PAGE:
The History of Lycoming College
Lycoming College celebrated its bicentennial in 2012. It is one of the 50 oldest institutions of higher education in the United States and the oldest to retain a relationship with the United Methodist Church. It has been on several major frontiers of American education with its leaders determined to seek ways to enhance educational opportunities for their students.
It began in 1812 as an academy, which was a new kind of school where students could build on their common school education and better prepare for college. Eight local citizens founded the Williamsport Academy as a school for young men. It began to enroll young women in the 1830s. The focus of its mission was the teaching of the liberal arts and sciences, a commitment that has never changed.
A group of Methodists purchased the academy in 1848 and organized the Williamsport Dickinson Seminary. The Rev. Benjamin H. Crever had the vision to transform the academy into a seminary, a school with a religious mission, which included preparing young men for the Christian ministry. It included children from first grade through college preparatory work and was co-educational. Crever is considered the founder of Lycoming College.
The seminary built a large educational center in 1856, which in time became Old Main. The school was never owned by the Methodist Church, but by a group of independent stockholders. In 1869, they sold their stock to the Preachers’ Aid Society of the Central Pennsylvania Conference of the Methodist Church, which owned the school until 1970 when it gave the stock to the board of directors.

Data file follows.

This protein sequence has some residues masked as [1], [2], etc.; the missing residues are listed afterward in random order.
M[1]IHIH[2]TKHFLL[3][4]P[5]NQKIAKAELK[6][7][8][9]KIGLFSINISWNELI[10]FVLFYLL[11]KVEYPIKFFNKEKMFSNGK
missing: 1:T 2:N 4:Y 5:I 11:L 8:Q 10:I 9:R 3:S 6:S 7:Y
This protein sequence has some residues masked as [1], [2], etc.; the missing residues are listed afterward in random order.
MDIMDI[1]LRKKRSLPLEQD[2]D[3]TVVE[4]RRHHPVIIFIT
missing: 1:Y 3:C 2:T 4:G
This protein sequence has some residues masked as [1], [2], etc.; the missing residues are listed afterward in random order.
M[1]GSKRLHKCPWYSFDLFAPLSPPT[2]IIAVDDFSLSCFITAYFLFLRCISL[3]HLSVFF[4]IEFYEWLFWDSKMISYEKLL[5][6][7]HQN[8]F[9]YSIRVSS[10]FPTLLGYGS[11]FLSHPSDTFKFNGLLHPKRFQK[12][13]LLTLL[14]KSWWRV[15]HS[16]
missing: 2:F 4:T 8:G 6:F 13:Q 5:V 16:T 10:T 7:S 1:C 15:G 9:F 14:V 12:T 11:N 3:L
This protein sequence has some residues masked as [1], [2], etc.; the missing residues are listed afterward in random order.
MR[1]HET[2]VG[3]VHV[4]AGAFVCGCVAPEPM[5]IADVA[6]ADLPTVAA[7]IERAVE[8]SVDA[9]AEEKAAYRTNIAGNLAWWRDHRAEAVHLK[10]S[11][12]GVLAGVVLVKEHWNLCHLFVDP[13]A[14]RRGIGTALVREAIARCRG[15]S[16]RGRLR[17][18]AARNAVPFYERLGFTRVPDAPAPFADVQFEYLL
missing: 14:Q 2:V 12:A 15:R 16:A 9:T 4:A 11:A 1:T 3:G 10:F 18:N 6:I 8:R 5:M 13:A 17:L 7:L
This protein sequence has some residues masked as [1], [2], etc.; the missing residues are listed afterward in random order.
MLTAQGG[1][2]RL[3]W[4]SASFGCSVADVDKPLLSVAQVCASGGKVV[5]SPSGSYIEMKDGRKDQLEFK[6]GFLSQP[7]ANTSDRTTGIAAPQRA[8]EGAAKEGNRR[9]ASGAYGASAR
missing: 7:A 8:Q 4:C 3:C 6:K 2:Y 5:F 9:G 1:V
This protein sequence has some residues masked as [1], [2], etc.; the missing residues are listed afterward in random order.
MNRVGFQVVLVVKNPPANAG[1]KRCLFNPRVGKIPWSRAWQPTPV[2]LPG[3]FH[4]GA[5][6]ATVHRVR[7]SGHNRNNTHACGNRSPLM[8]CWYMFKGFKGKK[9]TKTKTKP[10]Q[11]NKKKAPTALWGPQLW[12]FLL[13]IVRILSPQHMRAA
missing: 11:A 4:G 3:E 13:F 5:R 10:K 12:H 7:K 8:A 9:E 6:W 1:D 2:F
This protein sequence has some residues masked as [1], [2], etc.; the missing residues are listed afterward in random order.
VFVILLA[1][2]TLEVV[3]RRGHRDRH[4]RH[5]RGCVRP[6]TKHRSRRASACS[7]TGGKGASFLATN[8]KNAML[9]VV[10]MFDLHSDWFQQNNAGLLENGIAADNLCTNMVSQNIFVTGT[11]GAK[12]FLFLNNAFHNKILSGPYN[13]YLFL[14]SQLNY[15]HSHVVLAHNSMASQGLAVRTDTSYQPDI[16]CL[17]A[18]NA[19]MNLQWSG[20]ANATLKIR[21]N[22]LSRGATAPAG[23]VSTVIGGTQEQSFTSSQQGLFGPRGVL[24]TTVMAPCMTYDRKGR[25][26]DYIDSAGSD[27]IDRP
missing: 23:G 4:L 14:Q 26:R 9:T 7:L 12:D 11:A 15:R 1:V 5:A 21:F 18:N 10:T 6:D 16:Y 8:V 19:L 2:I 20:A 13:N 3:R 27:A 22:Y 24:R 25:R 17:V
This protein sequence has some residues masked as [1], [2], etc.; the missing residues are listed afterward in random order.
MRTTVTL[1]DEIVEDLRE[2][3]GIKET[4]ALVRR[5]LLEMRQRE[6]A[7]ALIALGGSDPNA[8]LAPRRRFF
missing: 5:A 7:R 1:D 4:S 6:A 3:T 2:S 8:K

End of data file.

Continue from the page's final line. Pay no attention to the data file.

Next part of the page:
The program of the seminary expanded steadily. The Rev. Edward J. Gray presided over the school from 1874-1905. He launched new programs in music and art, hired many new faculty members, and built Bradley Hall in 1896. He also encouraged students to undertake many new activities, including student publications and athletics.
The Rev. John W. Long became president in 1921 and led the school to two additional frontiers in American higher education. In 1929, Dickinson Seminary added to its program and also became Dickinson Junior College, the first private junior college in Pennsylvania. In 1947, Long transformed the seminary and junior college into Lycoming College, a four-year institution with a definite focus on the liberal arts and sciences.
Lycoming has experienced two periods of dramatic growth. The first was from 1955-68 under the leadership of President D. Frederick Wertz. The college developed a strong curriculum and faculty, built an attractive campus around a central quadrangle and joined the National Collegiate Athletic Association at the Division III level. The second period began with the arrival of President James E. Douthat in 1989. The college revised its curriculum and improved its program so that in 2000 the Carnegie Foundation for the Advancement of Teaching classified Lycoming as a national liberal arts institution.
The college has entered a new stage in its development with the arrival of President Kent C. Trachte, Ph.D., whose term began in July 2013. The theme of Lycoming's history has been steady advancement across various frontiers of American higher education and continuous striving for excellence in the college's curriculum, its faculty and its physical plant. The future appears bright for an even Greater Lycoming.